Last month, Chao Peng, a post-doctoral researcher at the University of Pennsylvania’s Center for Neurodegenerative Disease Research, won a second place poster prize at the 2016 Udall Center Directors Annual Meeting.
Title: “Distinct Pathological a-Synuclein Strains in Glial Cytoplasmic Inclusions and Lewy Bodies”
Presenter: Chao Peng
Authors: Chao X. Peng, Ronald Gathagan, Dustin J. Covell, Anna Stieber, Coraima Medellin, John L. Robinson, Bin Zhang, Kelvin C. Luk, John Q. Trojanowski, Virginia M.-Y. Lee
Peng’s poster was on the properties of the misfolded alpha-synuclein protein in different neurodegenerative diseases.
Alpha-synuclein is known for playing a key role in the development of Parkinson’s disease (PD), however, this protein is not unique to PD. Alpha-synuclein is also present in the brains of patients with Lewy body dementia (LBD) and Multiple system atrophy (MSA).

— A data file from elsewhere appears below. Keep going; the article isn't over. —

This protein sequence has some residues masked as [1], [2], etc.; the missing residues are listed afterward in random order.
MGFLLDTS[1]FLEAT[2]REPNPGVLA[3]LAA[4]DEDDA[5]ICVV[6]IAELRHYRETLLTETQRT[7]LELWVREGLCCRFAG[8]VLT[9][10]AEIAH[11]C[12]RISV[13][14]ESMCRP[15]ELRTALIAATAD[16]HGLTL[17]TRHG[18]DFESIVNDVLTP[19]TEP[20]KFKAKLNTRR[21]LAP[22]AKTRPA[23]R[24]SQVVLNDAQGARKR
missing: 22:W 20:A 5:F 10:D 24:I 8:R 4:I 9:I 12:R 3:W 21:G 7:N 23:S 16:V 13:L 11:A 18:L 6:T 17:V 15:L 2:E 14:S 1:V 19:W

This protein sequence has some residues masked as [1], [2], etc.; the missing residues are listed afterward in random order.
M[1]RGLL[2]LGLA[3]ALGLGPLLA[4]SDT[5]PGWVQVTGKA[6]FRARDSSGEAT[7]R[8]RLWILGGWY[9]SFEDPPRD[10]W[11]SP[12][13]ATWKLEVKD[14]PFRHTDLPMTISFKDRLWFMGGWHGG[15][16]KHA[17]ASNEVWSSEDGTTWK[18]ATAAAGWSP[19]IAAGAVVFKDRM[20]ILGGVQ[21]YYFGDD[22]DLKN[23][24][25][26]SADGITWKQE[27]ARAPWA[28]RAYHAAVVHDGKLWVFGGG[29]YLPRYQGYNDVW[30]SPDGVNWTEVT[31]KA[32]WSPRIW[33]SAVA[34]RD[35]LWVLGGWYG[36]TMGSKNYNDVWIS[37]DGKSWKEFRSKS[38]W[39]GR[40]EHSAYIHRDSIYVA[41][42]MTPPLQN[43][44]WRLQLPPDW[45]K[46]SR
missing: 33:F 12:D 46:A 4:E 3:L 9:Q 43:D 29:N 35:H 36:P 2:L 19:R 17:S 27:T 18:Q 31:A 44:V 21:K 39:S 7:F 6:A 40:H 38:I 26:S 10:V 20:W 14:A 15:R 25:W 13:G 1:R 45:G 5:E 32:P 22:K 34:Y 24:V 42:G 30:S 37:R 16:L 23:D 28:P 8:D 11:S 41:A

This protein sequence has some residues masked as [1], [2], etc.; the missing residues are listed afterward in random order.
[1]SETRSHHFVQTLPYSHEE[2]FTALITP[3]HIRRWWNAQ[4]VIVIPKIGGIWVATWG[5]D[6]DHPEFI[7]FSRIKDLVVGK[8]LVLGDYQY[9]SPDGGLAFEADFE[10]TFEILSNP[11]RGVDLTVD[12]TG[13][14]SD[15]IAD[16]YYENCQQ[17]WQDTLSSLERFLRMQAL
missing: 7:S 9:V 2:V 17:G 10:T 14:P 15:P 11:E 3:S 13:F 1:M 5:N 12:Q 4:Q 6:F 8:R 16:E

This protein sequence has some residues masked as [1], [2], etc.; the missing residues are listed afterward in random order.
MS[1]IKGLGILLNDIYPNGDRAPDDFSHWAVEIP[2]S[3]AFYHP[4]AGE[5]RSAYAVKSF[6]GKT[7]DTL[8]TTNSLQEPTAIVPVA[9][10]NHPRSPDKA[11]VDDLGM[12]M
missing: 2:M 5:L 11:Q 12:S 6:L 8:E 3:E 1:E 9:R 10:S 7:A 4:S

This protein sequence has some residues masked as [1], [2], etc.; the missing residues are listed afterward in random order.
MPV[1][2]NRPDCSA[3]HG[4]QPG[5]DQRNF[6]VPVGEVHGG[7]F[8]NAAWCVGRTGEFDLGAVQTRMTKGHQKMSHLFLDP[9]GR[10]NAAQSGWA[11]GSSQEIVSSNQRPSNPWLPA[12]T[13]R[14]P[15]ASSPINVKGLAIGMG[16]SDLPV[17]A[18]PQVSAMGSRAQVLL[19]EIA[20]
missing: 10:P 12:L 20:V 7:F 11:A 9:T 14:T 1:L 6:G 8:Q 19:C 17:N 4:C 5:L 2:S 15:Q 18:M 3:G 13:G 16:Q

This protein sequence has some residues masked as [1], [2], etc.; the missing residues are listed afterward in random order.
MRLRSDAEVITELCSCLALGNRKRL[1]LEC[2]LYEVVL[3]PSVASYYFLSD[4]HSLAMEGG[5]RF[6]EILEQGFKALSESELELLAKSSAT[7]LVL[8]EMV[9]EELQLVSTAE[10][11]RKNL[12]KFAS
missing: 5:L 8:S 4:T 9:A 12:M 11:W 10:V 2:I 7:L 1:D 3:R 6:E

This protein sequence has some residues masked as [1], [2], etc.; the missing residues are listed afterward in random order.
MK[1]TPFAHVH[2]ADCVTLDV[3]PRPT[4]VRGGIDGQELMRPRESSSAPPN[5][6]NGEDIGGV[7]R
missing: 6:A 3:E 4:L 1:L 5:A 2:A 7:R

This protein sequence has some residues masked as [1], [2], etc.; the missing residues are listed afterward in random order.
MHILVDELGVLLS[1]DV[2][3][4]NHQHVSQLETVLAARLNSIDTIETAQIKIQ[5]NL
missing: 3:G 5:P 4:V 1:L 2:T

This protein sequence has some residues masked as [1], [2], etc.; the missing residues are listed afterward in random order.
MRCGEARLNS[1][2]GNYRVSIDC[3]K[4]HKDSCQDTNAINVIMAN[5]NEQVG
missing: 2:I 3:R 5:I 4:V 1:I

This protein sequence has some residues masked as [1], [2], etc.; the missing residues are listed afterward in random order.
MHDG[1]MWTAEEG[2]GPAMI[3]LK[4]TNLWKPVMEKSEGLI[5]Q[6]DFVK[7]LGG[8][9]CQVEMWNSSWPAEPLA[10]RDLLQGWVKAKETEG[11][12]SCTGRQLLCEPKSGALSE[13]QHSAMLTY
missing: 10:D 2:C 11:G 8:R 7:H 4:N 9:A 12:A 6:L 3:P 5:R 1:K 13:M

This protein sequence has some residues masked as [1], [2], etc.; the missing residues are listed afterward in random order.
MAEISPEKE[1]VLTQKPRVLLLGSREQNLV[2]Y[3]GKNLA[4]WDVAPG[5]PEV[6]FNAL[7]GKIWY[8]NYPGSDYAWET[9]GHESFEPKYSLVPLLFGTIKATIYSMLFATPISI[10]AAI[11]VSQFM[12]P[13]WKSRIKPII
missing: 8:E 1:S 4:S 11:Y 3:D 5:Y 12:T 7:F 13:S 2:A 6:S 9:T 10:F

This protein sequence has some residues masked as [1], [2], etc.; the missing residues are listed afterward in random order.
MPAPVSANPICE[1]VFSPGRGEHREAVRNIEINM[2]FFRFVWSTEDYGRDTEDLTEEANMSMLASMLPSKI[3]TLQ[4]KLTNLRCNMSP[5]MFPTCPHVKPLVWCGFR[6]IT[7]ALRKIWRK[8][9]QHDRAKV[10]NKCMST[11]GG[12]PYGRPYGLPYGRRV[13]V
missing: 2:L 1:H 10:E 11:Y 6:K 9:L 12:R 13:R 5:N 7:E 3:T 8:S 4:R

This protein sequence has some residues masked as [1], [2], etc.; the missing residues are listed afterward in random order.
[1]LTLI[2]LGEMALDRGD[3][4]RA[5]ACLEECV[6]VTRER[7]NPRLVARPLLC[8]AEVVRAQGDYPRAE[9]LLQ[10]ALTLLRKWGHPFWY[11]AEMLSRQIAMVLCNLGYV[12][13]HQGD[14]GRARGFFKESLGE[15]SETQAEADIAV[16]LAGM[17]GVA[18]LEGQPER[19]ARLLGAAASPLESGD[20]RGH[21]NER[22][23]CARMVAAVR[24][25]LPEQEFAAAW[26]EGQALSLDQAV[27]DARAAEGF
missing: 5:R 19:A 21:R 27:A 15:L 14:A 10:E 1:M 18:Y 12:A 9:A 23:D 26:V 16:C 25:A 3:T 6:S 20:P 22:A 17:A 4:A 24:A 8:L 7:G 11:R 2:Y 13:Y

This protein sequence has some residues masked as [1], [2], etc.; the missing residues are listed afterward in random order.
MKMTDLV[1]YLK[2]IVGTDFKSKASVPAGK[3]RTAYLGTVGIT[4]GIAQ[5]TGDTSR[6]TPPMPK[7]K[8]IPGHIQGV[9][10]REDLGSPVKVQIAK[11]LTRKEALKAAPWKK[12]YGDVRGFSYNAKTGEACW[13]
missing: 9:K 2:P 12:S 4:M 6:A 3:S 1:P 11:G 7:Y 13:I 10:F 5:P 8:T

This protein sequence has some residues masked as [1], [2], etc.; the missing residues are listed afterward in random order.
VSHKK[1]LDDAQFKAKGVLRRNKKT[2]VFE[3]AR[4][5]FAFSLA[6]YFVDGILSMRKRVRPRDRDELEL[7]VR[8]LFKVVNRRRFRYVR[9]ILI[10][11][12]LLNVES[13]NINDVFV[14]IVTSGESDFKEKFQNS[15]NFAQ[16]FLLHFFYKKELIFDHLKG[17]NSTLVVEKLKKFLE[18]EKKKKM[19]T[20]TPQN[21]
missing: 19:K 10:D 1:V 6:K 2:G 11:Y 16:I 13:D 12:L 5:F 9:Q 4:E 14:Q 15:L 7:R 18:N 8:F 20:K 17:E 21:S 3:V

During a video interview with the Institute on Aging (see below), Chao Peng explains that alpha-synuclein accumulation is also present in almost 50% of Alzheimer’s disease cases.
While these diseases all show signs of this same misfolded protein, they actually exhibit very different pathological and clinical behaviors than one would experience with Parkinson’s disease—but how?
Chao Peng and his colleagues at CNDR are using multiple different cell and animal models to better understand not only how this occurs and why the same misfolded protein can cause one disease in one patient but something different in others, but what this could mean for potential treatments. Learn more here: